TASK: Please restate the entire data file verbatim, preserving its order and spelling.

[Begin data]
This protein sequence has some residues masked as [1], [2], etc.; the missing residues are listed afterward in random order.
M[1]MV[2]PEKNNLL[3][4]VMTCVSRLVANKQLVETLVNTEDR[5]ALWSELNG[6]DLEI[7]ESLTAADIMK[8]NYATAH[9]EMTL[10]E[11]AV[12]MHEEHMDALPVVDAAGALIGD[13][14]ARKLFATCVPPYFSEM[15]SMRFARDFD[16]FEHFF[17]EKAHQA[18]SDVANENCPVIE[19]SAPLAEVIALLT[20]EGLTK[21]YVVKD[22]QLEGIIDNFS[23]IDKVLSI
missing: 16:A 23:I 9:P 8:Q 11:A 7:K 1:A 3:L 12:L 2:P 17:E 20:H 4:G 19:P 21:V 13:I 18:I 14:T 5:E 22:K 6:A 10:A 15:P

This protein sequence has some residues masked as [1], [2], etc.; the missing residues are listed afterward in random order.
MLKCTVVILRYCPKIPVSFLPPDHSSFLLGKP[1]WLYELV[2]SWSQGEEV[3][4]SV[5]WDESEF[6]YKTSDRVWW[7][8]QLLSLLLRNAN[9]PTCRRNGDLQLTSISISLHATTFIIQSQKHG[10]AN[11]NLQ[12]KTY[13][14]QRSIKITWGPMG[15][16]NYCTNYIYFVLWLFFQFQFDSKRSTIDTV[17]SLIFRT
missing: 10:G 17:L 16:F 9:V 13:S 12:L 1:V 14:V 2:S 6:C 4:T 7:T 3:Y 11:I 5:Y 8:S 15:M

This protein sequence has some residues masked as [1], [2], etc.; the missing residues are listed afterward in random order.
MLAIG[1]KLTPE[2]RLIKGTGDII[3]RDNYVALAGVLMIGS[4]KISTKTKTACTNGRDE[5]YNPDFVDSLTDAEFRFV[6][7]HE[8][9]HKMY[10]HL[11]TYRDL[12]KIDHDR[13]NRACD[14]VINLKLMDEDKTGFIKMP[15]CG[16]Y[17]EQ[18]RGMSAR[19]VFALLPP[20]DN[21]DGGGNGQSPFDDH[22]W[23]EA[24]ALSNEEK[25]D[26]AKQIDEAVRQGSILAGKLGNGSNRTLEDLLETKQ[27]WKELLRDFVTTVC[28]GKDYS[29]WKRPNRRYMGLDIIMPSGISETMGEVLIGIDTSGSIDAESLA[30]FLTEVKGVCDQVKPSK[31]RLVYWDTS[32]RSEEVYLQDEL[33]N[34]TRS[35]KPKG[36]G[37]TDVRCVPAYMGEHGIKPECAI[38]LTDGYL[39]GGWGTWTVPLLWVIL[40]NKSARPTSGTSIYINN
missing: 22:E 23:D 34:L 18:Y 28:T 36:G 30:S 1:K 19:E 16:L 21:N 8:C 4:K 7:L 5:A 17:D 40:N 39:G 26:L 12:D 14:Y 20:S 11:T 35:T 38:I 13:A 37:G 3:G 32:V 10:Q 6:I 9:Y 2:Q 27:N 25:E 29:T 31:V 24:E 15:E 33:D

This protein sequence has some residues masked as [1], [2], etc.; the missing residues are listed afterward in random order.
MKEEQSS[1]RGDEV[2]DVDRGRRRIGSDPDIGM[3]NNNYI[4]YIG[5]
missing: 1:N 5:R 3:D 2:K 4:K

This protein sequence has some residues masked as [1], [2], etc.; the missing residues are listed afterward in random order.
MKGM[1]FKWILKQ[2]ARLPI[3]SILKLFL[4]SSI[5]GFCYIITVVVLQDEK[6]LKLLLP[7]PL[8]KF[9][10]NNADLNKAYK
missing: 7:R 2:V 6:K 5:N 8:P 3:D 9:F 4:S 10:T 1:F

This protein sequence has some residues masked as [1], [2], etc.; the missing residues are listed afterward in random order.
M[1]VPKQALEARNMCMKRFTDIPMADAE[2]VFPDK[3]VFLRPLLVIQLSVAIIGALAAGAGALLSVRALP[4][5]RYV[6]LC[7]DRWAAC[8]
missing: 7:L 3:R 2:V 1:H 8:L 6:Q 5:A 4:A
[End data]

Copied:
This protein sequence has some residues masked as [1], [2], etc.; the missing residues are listed afterward in random order.
M[1]MV[2]PEKNNLL[3][4]VMTCVSRLVANKQLVETLVNTEDR[5]ALWSELNG[6]DLEI[7]ESLTAADIMK[8]NYATAH[9]EMTL[10]E[11]AV[12]MHEEHMDALPVVDAAGALIGD[13][14]ARKLFATCVPPYFSEM[15]SMRFARDFD[16]FEHFF[17]EKAHQA[18]SDVANENCPVIE[19]SAPLAEVIALLT[20]EGLTK[21]YVVKD[22]QLEGIIDNFS[23]IDKVLSI
missing: 16:A 23:I 9:P 8:Q 11:A 7:K 1:A 3:L 12:L 2:P 17:E 20:H 4:G 19:P 21:V 13:I 18:I 14:T 5:E 22:K 6:A 10:A 15:P

This protein sequence has some residues masked as [1], [2], etc.; the missing residues are listed afterward in random order.
MLKCTVVILRYCPKIPVSFLPPDHSSFLLGKP[1]WLYELV[2]SWSQGEEV[3][4]SV[5]WDESEF[6]YKTSDRVWW[7][8]QLLSLLLRNAN[9]PTCRRNGDLQLTSISISLHATTFIIQSQKHG[10]AN[11]NLQ[12]KTY[13][14]QRSIKITWGPMG[15][16]NYCTNYIYFVLWLFFQFQFDSKRSTIDTV[17]SLIFRT
missing: 10:G 17:L 16:F 9:V 13:S 12:L 1:V 14:V 2:S 6:C 4:T 7:T 3:Y 11:I 5:Y 8:S 15:M

This protein sequence has some residues masked as [1], [2], etc.; the missing residues are listed afterward in random order.
MLAIG[1]KLTPE[2]RLIKGTGDII[3]RDNYVALAGVLMIGS[4]KISTKTKTACTNGRDE[5]YNPDFVDSLTDAEFRFV[6][7]HE[8][9]HKMY[10]HL[11]TYRDL[12]KIDHDR[13]NRACD[14]VINLKLMDEDKTGFIKMP[15]CG[16]Y[17]EQ[18]RGMSAR[19]VFALLPP[20]DN[21]DGGGNGQSPFDDH[22]W[23]EA[24]ALSNEEK[25]D[26]AKQIDEAVRQGSILAGKLGNGSNRTLEDLLETKQ[27]WKELLRDFVTTVC[28]GKDYS[29]WKRPNRRYMGLDIIMPSGISETMGEVLIGIDTSGSIDAESLA[30]FLTEVKGVCDQVKPSK[31]RLVYWDTS[32]RSEEVYLQDEL[33]N[34]TRS[35]KPKG[36]G[37]TDVRCVPAYMGEHGIKPECAI[38]LTDGYL[39]GGWGTWTVPLLWVIL[40]NKSARPTSGTSIYINN
missing: 22:E 23:D 34:L 18:Y 28:T 36:G 30:S 1:K 19:E 16:L 21:N 8:C 4:K 7:L 5:A 17:D 40:N 39:G 26:L 12:D 14:Y 20:S 11:T 35:T 38:I 13:A 37:G 3:G 32:V 10:Q 6:I 9:Y 2:Q 27:N 25:E 29:T 31:V 24:E 15:E 33:D

This protein sequence has some residues masked as [1], [2], etc.; the missing residues are listed afterward in random order.
MKEEQSS[1]RGDEV[2]DVDRGRRRIGSDPDIGM[3]NNNYI[4]YIG[5]
missing: 1:N 5:R 3:D 2:K 4:K

This protein sequence has some residues masked as [1], [2], etc.; the missing residues are listed afterward in random order.
MKGM[1]FKWILKQ[2]ARLPI[3]SILKLFL[4]SSI[5]GFCYIITVVVLQDEK[6]LKLLLP[7]PL[8]KF[9][10]NNADLNKAYK
missing: 7:R 2:V 6:K 5:N 8:P 3:D 9:F 4:S 10:T 1:F

This protein sequence has some residues masked as [1], [2], etc.; the missing residues are listed afterward in random order.
M[1]VPKQALEARNMCMKRFTDIPMADAE[2]VFPDK[3]VFLRPLLVIQLSVAIIGALAAGAGALLSVRALP[4][5]RYV[6]LC[7]DRWAAC[8]
missing: 7:L 3:R 2:V 1:H 8:L 6:Q 5:A 4:A